Digital Pathways for Peace

Peace Direct

Created 10/30/2020

Analysis, Monitoring


Digital technologies – electronic tools, software, platforms, systems and devices that help generate, store and/or transfer data – are playing an increasingly vital role in advancing peacebuilding activities around the world. Technological innovation has been a powerful democratising force which has opened new avenues and spaces for civic participation and collective action, empowering marginalised voices and enhancing local accountability. Moreover, increased connectivity has led to the development of powerful online communities, who are reshaping the social contract between state and citizenry and are providing key opportunities to build more inclusive and equitable societies.

At the same time, these same technologies are being employed by autocratic states and conflict actors for sophisticated methods of censorship, surveillance and dis/misinformation, which are creating new divisions and inciting violence that can manifest itself offline. Hate speech, recruitment for terrorism, fake news, disinformation campaigns, privacy breaches, and other challenges to peaceful societies are increasingly dominating political and media narratives, reinforcing popular perceptions of technology as untrustworthy and dangerous. This has also led to unhelpful or harmful legislation and regulation around the use of technology that are further exacerbating existing ‘digital divides’ and inhibiting the rights and freedoms of individual users and civil society actors.

In response to these dynamics, the use of technology for peace, otherwise known as ‘peacetech’, has grown in prominence over the last decade and has generated innovative techbased solutions to tackle drivers of conflict and insecurity. In effect, digital technologies provide peacebuilders with user-friendly, efficient and scalable tools that not only improve programming and communications, but can also create alternative infrastructures for peace – challenging dominant conflict narratives and fostering positive communication and social cohesion between conflict groups. Yet despite this progress and growing interest from policymakers and donors, many questions remain and are still being debated around the strategic use of tech for peace.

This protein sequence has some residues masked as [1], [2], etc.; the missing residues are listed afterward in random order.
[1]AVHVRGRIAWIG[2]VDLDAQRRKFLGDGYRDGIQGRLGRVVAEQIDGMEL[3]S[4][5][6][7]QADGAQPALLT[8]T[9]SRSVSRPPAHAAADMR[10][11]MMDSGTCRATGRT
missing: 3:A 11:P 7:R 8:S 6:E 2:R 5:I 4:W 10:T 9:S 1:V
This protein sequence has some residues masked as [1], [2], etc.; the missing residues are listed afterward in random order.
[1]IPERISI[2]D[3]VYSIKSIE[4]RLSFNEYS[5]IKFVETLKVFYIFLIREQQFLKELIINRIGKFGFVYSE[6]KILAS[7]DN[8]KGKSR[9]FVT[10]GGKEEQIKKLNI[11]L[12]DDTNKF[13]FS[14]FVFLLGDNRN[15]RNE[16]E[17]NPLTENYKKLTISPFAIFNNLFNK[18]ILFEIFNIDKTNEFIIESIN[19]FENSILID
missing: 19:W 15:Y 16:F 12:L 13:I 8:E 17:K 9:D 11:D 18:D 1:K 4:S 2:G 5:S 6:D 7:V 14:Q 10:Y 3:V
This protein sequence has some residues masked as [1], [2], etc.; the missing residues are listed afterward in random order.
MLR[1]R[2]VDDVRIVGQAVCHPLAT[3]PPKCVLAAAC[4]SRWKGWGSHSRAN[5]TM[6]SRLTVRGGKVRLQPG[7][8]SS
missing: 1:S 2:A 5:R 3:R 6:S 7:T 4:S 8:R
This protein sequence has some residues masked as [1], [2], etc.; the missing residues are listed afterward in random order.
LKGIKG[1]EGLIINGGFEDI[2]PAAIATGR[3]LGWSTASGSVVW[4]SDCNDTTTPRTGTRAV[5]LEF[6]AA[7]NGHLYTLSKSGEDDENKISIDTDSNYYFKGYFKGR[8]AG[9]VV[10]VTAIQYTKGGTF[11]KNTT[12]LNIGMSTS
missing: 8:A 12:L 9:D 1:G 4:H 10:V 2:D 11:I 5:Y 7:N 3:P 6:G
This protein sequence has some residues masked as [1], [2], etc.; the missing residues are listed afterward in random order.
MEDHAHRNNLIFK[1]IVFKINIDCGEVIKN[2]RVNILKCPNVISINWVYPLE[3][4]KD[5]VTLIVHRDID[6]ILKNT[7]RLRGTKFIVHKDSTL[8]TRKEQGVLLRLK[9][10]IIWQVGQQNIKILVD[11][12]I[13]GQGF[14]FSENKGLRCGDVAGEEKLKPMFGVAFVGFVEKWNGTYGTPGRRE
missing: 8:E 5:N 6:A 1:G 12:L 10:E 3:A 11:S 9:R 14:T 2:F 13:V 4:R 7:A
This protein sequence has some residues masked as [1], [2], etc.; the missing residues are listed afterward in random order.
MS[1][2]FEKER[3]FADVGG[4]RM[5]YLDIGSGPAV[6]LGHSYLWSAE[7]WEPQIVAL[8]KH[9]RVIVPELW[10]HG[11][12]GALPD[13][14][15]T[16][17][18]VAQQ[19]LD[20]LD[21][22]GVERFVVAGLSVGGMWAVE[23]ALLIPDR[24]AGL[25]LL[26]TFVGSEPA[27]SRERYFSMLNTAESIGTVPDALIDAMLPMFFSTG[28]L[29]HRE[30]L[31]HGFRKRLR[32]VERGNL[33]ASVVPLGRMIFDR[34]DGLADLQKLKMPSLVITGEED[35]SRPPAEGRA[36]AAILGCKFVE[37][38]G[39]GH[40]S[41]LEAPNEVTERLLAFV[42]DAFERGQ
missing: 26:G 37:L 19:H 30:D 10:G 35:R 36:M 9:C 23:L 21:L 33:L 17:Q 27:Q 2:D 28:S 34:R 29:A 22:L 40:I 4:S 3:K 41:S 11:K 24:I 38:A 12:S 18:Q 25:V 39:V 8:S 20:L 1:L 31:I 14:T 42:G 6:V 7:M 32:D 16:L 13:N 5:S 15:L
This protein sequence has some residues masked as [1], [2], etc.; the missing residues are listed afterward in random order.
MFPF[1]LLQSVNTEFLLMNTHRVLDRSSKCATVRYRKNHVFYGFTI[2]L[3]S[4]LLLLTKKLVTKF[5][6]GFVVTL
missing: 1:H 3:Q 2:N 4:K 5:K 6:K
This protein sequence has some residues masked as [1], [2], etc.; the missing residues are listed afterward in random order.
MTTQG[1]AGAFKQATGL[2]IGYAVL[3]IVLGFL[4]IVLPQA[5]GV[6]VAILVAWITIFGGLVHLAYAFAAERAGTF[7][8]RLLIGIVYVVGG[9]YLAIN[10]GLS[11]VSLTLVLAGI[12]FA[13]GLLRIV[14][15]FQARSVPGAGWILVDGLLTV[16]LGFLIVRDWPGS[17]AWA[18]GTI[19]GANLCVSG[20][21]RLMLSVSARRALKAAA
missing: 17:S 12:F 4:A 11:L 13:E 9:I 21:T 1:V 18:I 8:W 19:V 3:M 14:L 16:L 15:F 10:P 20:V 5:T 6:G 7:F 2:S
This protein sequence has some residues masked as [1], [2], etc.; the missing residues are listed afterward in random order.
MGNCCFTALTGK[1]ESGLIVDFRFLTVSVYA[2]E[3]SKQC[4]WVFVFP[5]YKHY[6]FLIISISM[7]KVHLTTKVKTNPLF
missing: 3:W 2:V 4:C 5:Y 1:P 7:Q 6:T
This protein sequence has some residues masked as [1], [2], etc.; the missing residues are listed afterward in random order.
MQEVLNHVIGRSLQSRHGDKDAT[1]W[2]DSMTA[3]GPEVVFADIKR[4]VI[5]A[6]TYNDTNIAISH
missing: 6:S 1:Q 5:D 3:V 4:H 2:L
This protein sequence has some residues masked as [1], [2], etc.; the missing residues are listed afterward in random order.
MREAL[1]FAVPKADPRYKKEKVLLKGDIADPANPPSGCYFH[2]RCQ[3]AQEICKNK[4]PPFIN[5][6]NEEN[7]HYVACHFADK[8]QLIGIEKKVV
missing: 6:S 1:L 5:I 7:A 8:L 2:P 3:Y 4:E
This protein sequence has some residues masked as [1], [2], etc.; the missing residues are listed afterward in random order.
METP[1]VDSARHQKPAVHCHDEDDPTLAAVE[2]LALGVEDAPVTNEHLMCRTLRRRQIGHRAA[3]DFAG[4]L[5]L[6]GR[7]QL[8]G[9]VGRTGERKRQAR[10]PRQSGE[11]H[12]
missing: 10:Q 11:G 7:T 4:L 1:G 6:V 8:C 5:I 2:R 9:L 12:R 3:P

As peacebuilders place more importance on the use of digital technologies to sustain peacebuilding work in this midst of the Covid-19 pandemic, outstanding questions on how to best capitalise on the opportunities for peace that digital technologies provide require further insight and knowledge-sharing.

This report presents the findings of a global online consultation Peace Direct held with peacebuilding practitioners and academics who employ digital technologies in their work. The purpose of this exchange was to unpack different local perspectives on the role that technology plays in peacebuilding, to share learnings, experiences and effective tech-based peacebuilding approaches, and to contribute to policy and practice discussions around the effective use of technology for peace. The result was a robust discussion that sheds further light on the intersection between technology and peacebuilding, and demonstrates the adaptive and inventive ways that peacebuilders continue to prevent and resolve conflict – both online and offline.

Executive summary

Full report 

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